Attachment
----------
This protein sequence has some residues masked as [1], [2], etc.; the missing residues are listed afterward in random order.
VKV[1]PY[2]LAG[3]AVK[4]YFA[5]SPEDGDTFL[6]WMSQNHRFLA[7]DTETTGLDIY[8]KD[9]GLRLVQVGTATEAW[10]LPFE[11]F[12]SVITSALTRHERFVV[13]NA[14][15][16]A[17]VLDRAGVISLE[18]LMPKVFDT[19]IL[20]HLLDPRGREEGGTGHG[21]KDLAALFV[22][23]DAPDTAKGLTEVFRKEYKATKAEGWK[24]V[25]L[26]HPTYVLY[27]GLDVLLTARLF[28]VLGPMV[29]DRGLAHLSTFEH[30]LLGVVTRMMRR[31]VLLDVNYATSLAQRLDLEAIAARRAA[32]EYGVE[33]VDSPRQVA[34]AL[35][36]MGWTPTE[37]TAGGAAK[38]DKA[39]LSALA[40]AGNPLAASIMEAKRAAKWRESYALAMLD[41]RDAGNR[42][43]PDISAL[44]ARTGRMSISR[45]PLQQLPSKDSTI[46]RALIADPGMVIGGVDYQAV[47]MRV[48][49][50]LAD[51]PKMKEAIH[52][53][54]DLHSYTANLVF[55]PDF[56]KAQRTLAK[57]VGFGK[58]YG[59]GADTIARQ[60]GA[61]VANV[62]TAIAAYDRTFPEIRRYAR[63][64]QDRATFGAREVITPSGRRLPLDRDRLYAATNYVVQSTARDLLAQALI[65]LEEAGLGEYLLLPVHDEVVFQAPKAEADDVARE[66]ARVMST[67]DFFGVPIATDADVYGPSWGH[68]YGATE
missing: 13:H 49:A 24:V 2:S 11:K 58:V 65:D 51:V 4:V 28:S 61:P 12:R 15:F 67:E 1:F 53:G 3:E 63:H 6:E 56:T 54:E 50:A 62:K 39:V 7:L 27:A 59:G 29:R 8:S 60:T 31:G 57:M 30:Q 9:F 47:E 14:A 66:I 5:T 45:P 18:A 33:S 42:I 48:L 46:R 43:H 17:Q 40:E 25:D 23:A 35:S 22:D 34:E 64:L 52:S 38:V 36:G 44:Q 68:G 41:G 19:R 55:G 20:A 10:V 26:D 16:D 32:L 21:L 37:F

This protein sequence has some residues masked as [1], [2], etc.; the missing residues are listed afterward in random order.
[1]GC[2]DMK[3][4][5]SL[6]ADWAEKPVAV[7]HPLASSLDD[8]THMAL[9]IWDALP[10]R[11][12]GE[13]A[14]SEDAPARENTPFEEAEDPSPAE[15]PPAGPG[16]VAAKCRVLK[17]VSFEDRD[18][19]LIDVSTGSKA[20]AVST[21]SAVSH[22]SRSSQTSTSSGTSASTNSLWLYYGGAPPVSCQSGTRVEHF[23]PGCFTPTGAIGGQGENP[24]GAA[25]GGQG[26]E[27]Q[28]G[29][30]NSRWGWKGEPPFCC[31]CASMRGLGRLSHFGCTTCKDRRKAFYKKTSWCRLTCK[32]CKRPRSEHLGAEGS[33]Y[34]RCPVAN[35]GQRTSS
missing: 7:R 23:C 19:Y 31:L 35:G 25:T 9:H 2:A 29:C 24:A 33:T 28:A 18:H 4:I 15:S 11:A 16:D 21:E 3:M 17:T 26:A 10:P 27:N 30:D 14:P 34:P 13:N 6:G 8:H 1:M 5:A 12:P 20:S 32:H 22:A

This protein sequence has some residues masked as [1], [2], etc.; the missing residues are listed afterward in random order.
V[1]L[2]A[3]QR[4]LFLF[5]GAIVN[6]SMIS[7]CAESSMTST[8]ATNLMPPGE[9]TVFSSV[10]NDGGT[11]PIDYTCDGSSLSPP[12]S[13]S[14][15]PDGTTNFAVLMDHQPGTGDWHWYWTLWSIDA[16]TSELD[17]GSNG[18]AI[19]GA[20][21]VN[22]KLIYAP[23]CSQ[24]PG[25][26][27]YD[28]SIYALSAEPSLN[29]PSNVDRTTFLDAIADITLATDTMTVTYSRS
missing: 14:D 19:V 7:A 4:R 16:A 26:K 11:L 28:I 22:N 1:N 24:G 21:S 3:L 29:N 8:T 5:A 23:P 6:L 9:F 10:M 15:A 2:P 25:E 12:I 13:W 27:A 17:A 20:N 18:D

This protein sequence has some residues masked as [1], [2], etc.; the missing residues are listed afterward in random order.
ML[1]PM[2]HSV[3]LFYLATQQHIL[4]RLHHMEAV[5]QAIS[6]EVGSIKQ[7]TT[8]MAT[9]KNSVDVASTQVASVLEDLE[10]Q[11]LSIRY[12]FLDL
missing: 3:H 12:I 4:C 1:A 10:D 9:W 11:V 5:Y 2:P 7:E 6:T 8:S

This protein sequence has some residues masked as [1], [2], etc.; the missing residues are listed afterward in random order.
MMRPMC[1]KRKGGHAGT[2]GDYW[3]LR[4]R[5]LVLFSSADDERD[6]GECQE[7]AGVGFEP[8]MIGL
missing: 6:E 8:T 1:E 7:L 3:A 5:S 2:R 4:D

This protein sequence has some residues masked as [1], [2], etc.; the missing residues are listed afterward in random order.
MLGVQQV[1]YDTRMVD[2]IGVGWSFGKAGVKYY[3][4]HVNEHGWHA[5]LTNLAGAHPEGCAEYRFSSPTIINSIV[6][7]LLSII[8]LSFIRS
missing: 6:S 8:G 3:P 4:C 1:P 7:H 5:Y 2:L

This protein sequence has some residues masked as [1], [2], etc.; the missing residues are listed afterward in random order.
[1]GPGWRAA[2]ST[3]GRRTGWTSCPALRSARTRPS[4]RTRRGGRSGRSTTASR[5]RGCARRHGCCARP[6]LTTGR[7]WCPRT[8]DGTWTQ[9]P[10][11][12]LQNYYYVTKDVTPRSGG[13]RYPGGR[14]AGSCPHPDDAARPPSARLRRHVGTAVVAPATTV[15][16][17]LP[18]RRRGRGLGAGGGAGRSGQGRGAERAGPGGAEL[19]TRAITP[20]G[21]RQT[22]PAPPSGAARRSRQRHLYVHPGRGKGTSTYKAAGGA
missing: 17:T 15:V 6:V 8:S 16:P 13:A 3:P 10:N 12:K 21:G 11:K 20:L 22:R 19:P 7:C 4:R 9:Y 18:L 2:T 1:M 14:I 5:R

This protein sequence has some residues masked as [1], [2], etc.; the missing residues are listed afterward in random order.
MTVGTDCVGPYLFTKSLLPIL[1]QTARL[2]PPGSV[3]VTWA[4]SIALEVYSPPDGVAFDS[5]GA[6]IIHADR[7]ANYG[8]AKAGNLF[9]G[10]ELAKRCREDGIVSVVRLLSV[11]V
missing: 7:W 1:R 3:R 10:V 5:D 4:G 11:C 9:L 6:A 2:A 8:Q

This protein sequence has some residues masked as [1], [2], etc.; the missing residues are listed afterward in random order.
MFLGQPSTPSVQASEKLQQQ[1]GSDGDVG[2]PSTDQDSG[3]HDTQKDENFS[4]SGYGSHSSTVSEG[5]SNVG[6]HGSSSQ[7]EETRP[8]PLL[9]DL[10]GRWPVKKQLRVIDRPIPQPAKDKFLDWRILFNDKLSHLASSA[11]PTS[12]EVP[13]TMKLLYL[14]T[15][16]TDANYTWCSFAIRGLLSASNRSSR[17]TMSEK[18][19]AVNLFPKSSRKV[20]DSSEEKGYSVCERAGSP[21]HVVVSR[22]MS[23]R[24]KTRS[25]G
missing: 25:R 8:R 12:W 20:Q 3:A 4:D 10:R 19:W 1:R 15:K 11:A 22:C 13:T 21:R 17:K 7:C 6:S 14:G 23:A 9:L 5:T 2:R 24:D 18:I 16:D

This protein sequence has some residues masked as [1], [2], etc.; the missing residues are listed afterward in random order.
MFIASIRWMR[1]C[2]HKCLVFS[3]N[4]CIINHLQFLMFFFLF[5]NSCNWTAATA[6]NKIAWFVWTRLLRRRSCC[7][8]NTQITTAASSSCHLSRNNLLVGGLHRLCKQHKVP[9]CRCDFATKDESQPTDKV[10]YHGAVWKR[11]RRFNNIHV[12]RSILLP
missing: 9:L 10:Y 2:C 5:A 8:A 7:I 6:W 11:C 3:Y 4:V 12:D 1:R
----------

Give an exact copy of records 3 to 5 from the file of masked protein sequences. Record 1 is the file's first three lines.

This protein sequence has some residues masked as [1], [2], etc.; the missing residues are listed afterward in random order.
V[1]L[2]A[3]QR[4]LFLF[5]GAIVN[6]SMIS[7]CAESSMTST[8]ATNLMPPGE[9]TVFSSV[10]NDGGT[11]PIDYTCDGSSLSPP[12]S[13]S[14][15]PDGTTNFAVLMDHQPGTGDWHWYWTLWSIDA[16]TSELD[17]GSNG[18]AI[19]GA[20][21]VN[22]KLIYAP[23]CSQ[24]PG[25][26][27]YD[28]SIYALSAEPSLN[29]PSNVDRTTFLDAIADITLATDTMTVTYSRS
missing: 14:D 19:V 7:A 4:R 16:A 26:K 11:L 28:I 22:N 1:N 24:G 21:S 3:L 29:N 8:T 5:A 23:P 6:L 9:F 10:M 15:A 2:P 25:E 12:I 13:W 27:A 17:A 20:N 18:D

This protein sequence has some residues masked as [1], [2], etc.; the missing residues are listed afterward in random order.
ML[1]PM[2]HSV[3]LFYLATQQHIL[4]RLHHMEAV[5]QAIS[6]EVGSIKQ[7]TT[8]MAT[9]KNSVDVASTQVASVLEDLE[10]Q[11]LSIRY[12]FLDL
missing: 3:H 12:I 4:C 1:A 10:D 9:W 11:V 5:Y 2:P 7:E 6:T 8:S

This protein sequence has some residues masked as [1], [2], etc.; the missing residues are listed afterward in random order.
MMRPMC[1]KRKGGHAGT[2]GDYW[3]LR[4]R[5]LVLFSSADDERD[6]GECQE[7]AGVGFEP[8]MIGL
missing: 6:E 8:T 1:E 7:L 3:A 5:S 2:R 4:D